Do you know what the single biggest problem is with almost all the marketing that I review, critique, and come across?
It’s that marketers often think that their prospects will connect the dots, or fill in the gaps at the places where their advertisements are not 100% clear.
It’s when marketers create their ads without their prospects in mind.
Here’s what I mean.
It’s an extremely self centered and egotistical approach to think that ANYONE will take even an extra millisecond to try and figure out what you’re trying to say in your ads.
Nobody cares about what YOU’VE got to say unless it benefits THEM.
If every word doesn’t appeal to your prospect’s innermost desires, if your copy doesn’t flow smoothly into the conversation already going on in your prospect’s mind, then your advertisement is being discarded.
Either physically or mentally.
A good ad (when I say "ad" I mean anything from a website, sales letter, email, blog post… any form of communication between you and your prospects) puts your readers in an almost hypnotic state, where their interest level is so high, and your message is such a greased chute, that they can’t help but continue reading.
When your ad can accomplish this, you are on the right track.
In contrast, any part of your advertisement that forces your prospect to stop and think — or have to figure something out, BREAKS this trance, and interrupts their blissful reverie.
Doing this will almost certainly kill the sale.
Some marketers are at the level where they recognize how important this principle is, and so they work at eliminating any obscure points in their ads that don’t trigger the emotions of their prospects.
Other marketers and businesses are completely clueless when it comes to this concept.
Here’s an example of that:
Here in Los Angeles, in the San Fernando Valley to be exact, there is a chain of auto dealerships called Keyes Motors.
Keyes Motors has been around for 20-30 years, and is a well known company in this area. And Keyes has a jingle that goes, "Keyes-Keyes-Keyes… Keyes on Van Nuys!" — sung to the tune of the Beach Boys song "Barbara Ann".
It’s cute, it’s catchy, and it’s fun to sing (if you work there).
Everybody who’s ever heard the jingle — knows it. They know that Keyes is there on Van Nuys Boulevard.
It’s a typical image/brand building type of strategy that does absolutely nothing in terms of pre-selecting an already interested target market, grabbing their attention with a bold promise, tickling their emotions with strong copy, crafting an irresistible offer, then eliminating all risk with an ironclad guarantee.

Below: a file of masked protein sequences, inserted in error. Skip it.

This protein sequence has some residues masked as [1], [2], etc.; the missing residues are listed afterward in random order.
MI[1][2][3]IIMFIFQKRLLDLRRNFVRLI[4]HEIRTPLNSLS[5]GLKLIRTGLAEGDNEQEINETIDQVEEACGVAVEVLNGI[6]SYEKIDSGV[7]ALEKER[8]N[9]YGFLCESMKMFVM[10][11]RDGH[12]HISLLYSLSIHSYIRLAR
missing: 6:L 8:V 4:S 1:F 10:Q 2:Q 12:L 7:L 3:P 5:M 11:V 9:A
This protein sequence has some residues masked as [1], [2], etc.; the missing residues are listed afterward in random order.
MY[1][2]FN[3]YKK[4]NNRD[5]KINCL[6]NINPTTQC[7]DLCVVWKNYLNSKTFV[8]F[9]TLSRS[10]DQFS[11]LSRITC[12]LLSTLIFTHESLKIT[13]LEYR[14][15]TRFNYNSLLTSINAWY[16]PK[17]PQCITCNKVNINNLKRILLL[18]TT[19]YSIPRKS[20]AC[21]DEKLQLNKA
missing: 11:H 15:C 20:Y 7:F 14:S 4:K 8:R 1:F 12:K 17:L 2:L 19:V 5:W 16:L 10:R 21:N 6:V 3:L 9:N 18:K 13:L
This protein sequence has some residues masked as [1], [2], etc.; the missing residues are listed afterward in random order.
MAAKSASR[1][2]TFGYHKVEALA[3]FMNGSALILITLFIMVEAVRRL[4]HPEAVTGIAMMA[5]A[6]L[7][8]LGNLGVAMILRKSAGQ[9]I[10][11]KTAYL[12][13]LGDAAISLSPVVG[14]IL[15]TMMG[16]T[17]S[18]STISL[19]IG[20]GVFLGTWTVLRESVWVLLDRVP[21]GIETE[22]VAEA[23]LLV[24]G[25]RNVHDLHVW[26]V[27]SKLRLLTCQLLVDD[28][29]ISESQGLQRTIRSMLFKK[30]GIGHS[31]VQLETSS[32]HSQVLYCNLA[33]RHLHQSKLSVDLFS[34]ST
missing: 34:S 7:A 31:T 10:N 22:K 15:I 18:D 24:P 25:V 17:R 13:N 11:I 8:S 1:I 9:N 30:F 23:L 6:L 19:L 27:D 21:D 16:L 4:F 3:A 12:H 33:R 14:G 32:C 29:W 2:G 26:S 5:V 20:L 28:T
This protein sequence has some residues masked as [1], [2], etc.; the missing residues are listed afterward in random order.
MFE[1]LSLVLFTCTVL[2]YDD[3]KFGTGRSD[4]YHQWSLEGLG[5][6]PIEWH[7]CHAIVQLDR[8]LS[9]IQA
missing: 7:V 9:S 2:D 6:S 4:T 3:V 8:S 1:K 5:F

Fine. Not everyone uses direct response.
But a couple of weeks ago, on a cloudy day in the San Fernando Valley, the people at Keyes outdid themselves.
On this day I looked up to see an airplane flying around the area with a banner that simply read:
"Keyes Keyes Keyes… Keyes on Van Nuys"
That’s it. Take a look:
It didn’t say, "Go buy a car at Keyes". It didn’t say, "Keyes has really good Toyotas," or "We’re having a sale," or "The old model year is out — let’s make a deal!"
It simply said, "Keyes Keyes Keyes… Keyes on Van Nuys".
Okay, let’s take a look at what Keyes is trying to accomplish with this airplane banner.
Most likely they’re tying to get new customers to come into the dealership, right?
So let’s break this down into two parts.
Those who have heard the jingle and those who haven’t.
People who’ve heard the Keyes jingle
Everyone who’s heard that jingle a few times knows what it is.
I suppose that anyone who knows the song and saw the banner that day would be reminded of Keyes.
But remember, the objective of the airplane banner was probably to get NEW customers.
This ad only makes sense to people who’ve HEARD the jingle.
And if they’ve heard it before, and are reminded of Keyes Motors, and they don’t already love Keyes, a huge, expensive airplane banner won’t change that.
Maybe there’s a fraction of a chance that — at that moment — you ARE in the market to buy a car. And you were desperately wracking your brain for that catchy jingle you heard on the radio about that car dealership, sung to the tune of that one Beach Boys song.
And glory halleluiah, suddenly here comes that plane with exactly what you were looking for…
Sure, this could happen. But it’s highly unlikely.
Bottom line: The airplane banner only makes sense to people who have HEARD the jingle, but at the same time, it won’t do anything to change how they feel about Keyes. A lose/lose situation, and therefore…
So what about those who have no idea who, or what Keyes is?
For someone who has no idea who Keyes is, or what Keyes is, this banner is simply confusing.
Imagine, hanging out at the park, or stepping outside to get the mail, and you see this huge airplane ad. "Keyes Keyes Keyes… Keyes on Van Nuys".
What’s going on in your mind?
It simply doesn’t make any sense.
What is Keyes? Is that a person? A place? Did they misspell "keys?" It STILL doesn’t make sense.
What you have here is an extremely common mistake from advertisers who are so full of themselves, that they believe that all they have to do is put their name on a banner, fly it around the area, and customers will fall over themselves to come to the store.
Nobody is the center of the universe, and all roads do NOT lead to you. It’s only by focusing on the desires, needs, and fears of your PROSPECTS that your advertising will work. You can’t focus on yourself.
So… Bad Advertising winner of the week is "Keyes Keyes Keyes… Keyes on Van Nuys."
So go take a look at your own marketing. Does any of it operate under the assumption that your target market will make some leap, or dig back into some ripe old memory? Are you expecting your customer to do the work that your ad didn’t?
What do you think of Keyes’ big banner ad? Agree with me? Disagree? Let us all know.
To Your Success